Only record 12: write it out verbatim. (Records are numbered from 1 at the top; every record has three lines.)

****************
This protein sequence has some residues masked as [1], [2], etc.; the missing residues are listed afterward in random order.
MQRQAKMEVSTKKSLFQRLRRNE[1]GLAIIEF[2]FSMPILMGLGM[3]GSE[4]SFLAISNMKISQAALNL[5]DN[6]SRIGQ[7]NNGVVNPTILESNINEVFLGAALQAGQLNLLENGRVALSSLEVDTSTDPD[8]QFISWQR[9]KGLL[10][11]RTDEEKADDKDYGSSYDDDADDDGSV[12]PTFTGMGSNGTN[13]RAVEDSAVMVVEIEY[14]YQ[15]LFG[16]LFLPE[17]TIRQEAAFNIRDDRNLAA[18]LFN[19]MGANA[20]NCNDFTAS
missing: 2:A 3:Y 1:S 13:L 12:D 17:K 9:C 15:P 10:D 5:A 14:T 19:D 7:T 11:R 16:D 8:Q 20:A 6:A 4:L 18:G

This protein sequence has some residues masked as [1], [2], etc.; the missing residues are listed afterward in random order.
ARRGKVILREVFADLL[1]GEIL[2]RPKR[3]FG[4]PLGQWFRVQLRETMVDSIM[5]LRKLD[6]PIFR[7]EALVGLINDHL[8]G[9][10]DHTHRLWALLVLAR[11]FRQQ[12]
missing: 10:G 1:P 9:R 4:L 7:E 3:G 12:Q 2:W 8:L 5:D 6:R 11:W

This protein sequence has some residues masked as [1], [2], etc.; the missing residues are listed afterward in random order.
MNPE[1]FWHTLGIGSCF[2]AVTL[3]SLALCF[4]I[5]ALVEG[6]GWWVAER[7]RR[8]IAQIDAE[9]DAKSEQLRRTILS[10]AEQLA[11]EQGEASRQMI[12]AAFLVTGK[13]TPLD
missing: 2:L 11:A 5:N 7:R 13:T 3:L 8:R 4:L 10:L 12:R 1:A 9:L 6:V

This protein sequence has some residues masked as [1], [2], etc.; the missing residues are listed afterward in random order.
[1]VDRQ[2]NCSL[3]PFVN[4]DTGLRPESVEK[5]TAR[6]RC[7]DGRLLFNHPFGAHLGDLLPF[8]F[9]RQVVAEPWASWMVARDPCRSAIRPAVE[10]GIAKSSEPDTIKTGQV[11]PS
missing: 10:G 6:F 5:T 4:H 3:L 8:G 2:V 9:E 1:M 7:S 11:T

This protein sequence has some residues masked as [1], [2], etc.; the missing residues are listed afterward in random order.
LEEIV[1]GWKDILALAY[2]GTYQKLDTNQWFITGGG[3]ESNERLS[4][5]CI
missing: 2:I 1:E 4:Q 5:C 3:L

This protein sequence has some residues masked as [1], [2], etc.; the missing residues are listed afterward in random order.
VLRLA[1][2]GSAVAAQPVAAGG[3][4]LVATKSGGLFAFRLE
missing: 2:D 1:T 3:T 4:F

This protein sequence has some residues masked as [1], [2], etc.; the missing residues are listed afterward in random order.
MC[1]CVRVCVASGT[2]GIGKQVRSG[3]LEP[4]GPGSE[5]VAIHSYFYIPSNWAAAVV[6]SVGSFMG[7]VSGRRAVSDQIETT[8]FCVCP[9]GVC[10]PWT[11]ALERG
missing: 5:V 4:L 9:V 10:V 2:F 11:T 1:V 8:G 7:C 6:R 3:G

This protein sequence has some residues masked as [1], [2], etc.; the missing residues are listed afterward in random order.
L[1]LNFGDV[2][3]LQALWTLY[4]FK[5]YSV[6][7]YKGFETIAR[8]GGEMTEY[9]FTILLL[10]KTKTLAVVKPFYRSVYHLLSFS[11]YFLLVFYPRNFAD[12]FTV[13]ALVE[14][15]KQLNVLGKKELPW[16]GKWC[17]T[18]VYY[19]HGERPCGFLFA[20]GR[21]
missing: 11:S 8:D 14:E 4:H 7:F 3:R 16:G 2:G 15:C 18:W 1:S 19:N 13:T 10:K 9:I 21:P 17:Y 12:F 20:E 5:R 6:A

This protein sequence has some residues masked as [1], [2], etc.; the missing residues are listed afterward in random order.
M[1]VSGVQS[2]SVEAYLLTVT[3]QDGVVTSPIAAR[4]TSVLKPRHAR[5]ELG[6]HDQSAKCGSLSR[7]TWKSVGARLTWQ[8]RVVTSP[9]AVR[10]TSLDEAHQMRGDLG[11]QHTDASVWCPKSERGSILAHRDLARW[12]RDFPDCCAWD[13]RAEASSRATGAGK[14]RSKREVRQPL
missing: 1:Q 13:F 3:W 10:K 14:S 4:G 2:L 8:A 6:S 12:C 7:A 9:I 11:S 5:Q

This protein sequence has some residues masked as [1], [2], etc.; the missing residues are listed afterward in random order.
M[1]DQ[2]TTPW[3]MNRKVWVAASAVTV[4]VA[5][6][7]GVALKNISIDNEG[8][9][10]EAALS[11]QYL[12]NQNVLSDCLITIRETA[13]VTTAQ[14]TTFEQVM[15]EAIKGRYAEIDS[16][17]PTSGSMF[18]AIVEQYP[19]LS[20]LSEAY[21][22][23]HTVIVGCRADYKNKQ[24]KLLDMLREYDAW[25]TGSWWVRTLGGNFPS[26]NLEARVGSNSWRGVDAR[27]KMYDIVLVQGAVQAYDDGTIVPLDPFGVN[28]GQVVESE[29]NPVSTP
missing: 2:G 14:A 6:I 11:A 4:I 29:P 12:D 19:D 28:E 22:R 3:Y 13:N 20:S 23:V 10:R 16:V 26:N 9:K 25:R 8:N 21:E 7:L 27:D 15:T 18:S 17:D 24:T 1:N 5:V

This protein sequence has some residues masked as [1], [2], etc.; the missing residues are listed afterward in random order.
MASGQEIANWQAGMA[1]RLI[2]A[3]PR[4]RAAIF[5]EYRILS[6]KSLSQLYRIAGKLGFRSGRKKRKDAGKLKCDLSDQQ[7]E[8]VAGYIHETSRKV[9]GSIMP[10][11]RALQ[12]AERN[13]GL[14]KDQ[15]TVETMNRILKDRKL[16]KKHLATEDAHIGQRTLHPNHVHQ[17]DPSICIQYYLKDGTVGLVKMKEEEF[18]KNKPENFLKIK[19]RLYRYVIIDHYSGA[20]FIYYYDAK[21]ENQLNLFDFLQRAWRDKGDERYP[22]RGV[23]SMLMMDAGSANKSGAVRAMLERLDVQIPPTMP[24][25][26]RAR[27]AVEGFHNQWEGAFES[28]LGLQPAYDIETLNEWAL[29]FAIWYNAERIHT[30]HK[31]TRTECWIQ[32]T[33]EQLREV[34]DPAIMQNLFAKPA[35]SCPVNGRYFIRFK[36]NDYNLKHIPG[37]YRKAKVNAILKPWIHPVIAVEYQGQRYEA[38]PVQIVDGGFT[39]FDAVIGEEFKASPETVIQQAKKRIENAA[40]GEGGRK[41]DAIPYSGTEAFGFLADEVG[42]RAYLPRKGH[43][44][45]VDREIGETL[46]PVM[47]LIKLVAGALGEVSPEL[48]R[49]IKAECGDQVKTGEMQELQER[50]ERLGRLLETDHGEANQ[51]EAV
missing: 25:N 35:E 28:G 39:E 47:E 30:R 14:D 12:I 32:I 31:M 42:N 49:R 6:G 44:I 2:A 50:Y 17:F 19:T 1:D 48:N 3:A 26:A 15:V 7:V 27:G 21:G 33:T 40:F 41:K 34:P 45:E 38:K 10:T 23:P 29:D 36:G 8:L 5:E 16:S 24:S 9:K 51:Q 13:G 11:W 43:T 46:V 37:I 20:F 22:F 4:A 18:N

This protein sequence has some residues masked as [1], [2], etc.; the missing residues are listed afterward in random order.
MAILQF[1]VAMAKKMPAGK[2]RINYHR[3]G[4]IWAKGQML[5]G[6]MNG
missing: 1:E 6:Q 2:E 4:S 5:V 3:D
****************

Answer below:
This protein sequence has some residues masked as [1], [2], etc.; the missing residues are listed afterward in random order.
MAILQF[1]VAMAKKMPAGK[2]RINYHR[3]G[4]IWAKGQML[5]G[6]MNG
missing: 1:E 6:Q 2:E 4:S 5:V 3:D